Two homes destroyed, 55 damaged
By Peter Boylan
Advertiser Staff Writer
By Peter Boylan
An updated damage assessment released yesterday said more than 50 homes on Kaua'i suffered damage as a result of the recent rains and reservoir breach in which seven people died.
The Red Cross yesterday reported that 57 homes on Kaua'i were affected by the rains. Of those, two were destroyed and four others sustained major damage, the Red Cross said.
Meanwhile, U.S. Sen. Daniel K. Inouye, D-Hawai'i, said he is seeking $15 million to $30 million in emergency federal aid to help the county recover. Also, the destruction of crops on the island prompted Gov. Linda Lingle to request a federal disaster declaration to help farmers.
Yesterday, about 50 residents in the Kilauea area went to the Disaster Assistance & Recovery Centers, which was set up at the Kalaheo Neighborhood Center, to request assistance.
The center's doors opened 30 minutes early because of the line of nearly two dozen people.
Among those seeking help was Bruce Fehring, who lost members of his family when the dam broke in the early-morning hours of March 14, unleashing 300 million gallons and sweeping away two houses on his property.
"We need help right now," said Ben Guevara, who lives next-door to Fehring and saw a large portion of his backyard washed away.
"Somebody's got to help pay for this here."
Guevara said the dam break has left major problems at his home on Wailapa Road including mountains of debris, bacteria concerns and diesel fuel that leaked into the water.
"We just want everything back to normal, nothing more," he said.
Inouye surveyed the disaster area by helicopter with state and county officials and visited the recovery center.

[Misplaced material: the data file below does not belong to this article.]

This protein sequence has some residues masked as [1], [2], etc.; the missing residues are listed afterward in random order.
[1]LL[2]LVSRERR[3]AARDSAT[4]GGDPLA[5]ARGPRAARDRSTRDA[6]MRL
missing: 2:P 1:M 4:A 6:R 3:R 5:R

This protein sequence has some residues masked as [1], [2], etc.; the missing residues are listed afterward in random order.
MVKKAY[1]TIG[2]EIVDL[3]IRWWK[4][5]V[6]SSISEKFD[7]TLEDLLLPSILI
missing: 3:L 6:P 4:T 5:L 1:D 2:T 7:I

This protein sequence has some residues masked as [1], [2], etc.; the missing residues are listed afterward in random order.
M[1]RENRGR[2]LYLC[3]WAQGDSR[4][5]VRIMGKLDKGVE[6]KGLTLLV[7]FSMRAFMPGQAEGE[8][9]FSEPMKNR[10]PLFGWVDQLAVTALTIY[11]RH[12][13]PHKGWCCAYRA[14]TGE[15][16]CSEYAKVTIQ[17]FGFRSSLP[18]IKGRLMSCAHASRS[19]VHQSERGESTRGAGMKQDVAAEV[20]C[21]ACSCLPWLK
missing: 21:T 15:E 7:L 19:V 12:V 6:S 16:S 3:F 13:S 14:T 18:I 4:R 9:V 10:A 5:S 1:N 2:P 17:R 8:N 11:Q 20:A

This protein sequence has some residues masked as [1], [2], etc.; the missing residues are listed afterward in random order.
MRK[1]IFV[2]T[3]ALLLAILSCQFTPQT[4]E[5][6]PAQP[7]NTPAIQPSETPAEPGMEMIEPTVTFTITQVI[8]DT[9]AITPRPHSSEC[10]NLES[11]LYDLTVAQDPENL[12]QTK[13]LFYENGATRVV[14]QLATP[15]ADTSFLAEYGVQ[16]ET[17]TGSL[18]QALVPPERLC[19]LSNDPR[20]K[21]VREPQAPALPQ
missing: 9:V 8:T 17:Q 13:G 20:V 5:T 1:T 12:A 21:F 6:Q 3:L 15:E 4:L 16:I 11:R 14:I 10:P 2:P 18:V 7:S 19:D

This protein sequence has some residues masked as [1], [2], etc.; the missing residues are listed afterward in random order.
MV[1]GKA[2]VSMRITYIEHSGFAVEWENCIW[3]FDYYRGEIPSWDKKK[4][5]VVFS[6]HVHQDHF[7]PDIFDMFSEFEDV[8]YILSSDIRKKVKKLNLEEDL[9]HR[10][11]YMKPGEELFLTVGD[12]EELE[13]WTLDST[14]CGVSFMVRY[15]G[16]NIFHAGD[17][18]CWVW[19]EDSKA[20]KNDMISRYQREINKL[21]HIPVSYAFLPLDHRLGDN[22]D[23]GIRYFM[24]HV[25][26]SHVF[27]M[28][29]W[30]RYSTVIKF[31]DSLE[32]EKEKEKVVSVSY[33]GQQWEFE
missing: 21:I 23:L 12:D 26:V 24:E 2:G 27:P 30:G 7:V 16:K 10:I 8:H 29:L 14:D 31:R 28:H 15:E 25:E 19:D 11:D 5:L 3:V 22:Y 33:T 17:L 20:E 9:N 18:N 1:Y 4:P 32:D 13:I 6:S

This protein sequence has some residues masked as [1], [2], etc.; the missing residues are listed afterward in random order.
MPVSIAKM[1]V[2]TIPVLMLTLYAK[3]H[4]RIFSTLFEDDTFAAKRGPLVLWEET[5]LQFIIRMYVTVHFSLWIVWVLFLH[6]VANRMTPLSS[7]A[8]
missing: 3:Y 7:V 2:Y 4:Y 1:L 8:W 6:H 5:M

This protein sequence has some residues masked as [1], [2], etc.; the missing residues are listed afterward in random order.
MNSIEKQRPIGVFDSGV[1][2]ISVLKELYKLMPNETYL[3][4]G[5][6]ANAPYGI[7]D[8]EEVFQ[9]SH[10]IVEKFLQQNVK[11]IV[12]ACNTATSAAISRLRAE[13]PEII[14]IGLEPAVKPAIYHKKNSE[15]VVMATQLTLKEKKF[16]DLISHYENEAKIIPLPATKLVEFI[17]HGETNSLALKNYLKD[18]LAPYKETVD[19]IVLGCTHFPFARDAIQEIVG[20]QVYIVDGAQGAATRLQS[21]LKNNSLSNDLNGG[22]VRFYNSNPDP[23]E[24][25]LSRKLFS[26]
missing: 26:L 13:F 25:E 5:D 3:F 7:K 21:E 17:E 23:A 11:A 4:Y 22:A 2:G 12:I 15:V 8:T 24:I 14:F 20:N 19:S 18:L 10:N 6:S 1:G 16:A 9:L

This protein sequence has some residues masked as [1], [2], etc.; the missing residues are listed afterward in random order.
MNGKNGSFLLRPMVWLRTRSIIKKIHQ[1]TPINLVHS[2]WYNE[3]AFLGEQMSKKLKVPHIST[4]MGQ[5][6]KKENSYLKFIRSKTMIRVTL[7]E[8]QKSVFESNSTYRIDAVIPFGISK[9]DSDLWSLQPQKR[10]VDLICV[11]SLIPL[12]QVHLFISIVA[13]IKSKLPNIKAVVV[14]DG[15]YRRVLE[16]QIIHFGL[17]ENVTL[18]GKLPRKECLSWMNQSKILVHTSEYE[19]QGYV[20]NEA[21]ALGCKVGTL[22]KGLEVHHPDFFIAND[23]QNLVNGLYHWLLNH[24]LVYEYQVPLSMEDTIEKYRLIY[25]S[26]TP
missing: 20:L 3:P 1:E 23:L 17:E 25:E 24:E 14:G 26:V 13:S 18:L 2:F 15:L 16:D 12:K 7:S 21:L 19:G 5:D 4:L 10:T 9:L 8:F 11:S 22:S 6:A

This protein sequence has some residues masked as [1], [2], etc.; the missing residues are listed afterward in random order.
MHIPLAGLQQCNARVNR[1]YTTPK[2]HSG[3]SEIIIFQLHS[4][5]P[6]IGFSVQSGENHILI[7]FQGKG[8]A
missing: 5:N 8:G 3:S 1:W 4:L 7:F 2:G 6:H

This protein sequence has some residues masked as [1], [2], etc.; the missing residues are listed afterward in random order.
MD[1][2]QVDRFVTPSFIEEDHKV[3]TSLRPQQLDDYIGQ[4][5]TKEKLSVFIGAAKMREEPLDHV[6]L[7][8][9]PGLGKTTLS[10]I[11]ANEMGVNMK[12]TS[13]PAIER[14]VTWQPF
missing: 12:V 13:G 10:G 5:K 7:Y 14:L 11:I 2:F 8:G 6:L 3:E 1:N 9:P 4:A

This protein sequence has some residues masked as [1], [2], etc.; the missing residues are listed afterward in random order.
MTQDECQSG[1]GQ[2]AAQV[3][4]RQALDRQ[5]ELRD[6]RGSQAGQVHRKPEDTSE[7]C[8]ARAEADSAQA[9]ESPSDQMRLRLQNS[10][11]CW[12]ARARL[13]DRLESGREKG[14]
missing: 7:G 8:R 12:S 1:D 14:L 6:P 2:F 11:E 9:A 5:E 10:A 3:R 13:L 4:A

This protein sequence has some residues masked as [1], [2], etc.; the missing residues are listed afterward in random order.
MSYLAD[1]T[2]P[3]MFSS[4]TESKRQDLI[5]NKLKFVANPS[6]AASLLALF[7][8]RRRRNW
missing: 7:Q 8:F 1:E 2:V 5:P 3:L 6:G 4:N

The senator said he was impressed with the cleanup efforts and hopes the state completes a damage assessment within two weeks so he can go before Congress and make a request for emergency money this fiscal year.
Inouye said it won't be easy to get emergency funding because Kaua'i will be competing with everything from the war in Iraq to the damage from Hurricane Katrina.
"There's a limited amount of money," he said. "However, if it's declared a disaster, it makes our job easier."
Lingle's request, sent to U.S. Secretary of Agriculture Mike Johanns, would make Hawai'i farmers eligible for low-interest federal loans to help recover from damage that occurred from Feb. 20 to March 26.
"It is critically important that our farmers on Kaua'i, Ni'ihau and O'ahu get the help they need today," Lingle said in a statement. "This extended period of heavy rain has decimated many crops to the point where it will take several months or more for most farmers to recover."
The request was made based on preliminary data that has been collected by state and federal agriculture officials that meet the criteria of at least 30 percent crop losses in each county.
"The quicker we start the process for a federal disaster declaration, the faster our farmers can get their fields back into production," said Sandra Lee Kunimoto, chairwoman of the Hawai'i Board of Agriculture.
"The state is already processing emergency low-interest loans for affected farmers, and the disaster declaration will bring additional resources and aid."
The final reports from emergency dam assessments by the Army Corps of Engineers and engineers with Kaua'i County and the state Department of Land and Natural Resources were not finalized yesterday, said Ray Lovell, a spokesman for state Civil Defense.
Engineers assessed all 54 Kaua'i dams following the March 14 breach of the Kaloko Reservoir dam. Seven people were reported missing after the breach, and rescuers found three bodies.
Bob Masuda, DLNR deputy director, said his people are in the process of finalizing their reports that were generated from the week on Kaua'i.
"We're kind of at that stage where we are beat," he said. "We had a duty to make sure that we could ensure the people with confidence. The island does need a few weeks of dry weather."The Associated Press contributed to this report.
Reach Peter Boylan at email@example.com.